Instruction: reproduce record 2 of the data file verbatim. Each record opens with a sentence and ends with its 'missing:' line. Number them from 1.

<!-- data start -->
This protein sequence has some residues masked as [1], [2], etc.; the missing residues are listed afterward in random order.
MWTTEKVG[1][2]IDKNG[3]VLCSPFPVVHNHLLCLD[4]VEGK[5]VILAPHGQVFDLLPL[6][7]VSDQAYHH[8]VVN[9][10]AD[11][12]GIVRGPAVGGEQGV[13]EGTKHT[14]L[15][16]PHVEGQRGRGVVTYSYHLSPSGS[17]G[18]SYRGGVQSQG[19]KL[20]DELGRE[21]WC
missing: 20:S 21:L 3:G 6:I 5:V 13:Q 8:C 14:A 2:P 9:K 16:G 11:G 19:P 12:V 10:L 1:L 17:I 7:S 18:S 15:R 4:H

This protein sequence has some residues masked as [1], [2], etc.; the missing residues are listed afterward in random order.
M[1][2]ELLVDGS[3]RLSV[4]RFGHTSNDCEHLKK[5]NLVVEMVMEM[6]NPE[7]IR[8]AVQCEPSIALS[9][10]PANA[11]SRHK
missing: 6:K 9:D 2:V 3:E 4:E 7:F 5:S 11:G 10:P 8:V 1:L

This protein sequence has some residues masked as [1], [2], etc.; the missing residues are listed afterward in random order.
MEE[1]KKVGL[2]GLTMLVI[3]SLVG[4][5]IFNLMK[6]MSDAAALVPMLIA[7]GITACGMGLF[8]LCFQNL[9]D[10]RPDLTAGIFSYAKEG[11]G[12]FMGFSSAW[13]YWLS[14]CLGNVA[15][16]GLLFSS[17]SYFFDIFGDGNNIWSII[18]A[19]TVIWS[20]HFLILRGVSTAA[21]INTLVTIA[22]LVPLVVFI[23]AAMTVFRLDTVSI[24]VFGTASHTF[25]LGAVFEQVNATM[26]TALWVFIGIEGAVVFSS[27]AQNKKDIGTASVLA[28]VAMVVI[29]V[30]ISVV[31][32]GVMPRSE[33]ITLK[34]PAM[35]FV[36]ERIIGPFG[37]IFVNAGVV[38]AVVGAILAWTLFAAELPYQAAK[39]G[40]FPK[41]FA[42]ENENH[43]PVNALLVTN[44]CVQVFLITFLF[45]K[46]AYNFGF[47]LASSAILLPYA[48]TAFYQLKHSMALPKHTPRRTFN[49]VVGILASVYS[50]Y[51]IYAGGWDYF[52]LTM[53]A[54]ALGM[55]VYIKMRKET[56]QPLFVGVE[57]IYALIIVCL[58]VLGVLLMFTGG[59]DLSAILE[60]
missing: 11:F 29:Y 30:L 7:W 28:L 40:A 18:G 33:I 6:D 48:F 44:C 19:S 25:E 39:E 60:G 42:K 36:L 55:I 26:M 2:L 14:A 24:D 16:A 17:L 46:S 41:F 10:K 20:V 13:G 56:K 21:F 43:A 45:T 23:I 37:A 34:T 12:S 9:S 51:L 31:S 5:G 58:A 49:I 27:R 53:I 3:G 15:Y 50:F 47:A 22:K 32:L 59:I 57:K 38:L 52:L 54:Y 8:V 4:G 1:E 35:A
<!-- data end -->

This protein sequence has some residues masked as [1], [2], etc.; the missing residues are listed afterward in random order.
M[1][2]ELLVDGS[3]RLSV[4]RFGHTSNDCEHLKK[5]NLVVEMVMEM[6]NPE[7]IR[8]AVQCEPSIALS[9][10]PANA[11]SRHK
missing: 6:K 9:D 2:V 3:E 4:E 7:F 5:S 11:G 10:P 8:V 1:L